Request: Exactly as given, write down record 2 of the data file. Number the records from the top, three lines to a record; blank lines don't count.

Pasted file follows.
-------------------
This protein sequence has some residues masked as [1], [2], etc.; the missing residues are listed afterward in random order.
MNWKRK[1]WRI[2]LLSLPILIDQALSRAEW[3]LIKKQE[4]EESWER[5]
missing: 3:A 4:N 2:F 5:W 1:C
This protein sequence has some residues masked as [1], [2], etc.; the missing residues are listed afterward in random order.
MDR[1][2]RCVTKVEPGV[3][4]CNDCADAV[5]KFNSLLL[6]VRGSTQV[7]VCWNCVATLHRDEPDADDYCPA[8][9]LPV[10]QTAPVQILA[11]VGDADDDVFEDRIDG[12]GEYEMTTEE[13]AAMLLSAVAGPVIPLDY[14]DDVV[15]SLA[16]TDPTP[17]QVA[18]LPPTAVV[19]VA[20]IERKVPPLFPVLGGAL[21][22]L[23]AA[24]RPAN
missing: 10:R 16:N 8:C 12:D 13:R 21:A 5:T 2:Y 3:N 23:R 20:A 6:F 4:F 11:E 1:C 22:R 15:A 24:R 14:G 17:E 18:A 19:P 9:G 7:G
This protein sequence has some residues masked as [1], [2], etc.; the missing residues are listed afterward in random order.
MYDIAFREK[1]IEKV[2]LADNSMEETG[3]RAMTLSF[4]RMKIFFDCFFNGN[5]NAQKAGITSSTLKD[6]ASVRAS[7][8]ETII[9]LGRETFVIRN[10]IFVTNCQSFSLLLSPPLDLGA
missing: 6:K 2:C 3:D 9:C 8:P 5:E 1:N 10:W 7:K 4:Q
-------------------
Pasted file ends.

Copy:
This protein sequence has some residues masked as [1], [2], etc.; the missing residues are listed afterward in random order.
MDR[1][2]RCVTKVEPGV[3][4]CNDCADAV[5]KFNSLLL[6]VRGSTQV[7]VCWNCVATLHRDEPDADDYCPA[8][9]LPV[10]QTAPVQILA[11]VGDADDDVFEDRIDG[12]GEYEMTTEE[13]AAMLLSAVAGPVIPLDY[14]DDVV[15]SLA[16]TDPTP[17]QVA[18]LPPTAVV[19]VA[20]IERKVPPLFPVLGGAL[21][22]L[23]AA[24]RPAN
missing: 10:R 16:N 8:C 12:D 13:R 21:A 5:T 2:Y 3:N 23:R 20:A 6:F 4:F 11:E 1:C 22:R 15:A 24:R 14:G 17:E 18:A 19:P 9:G 7:G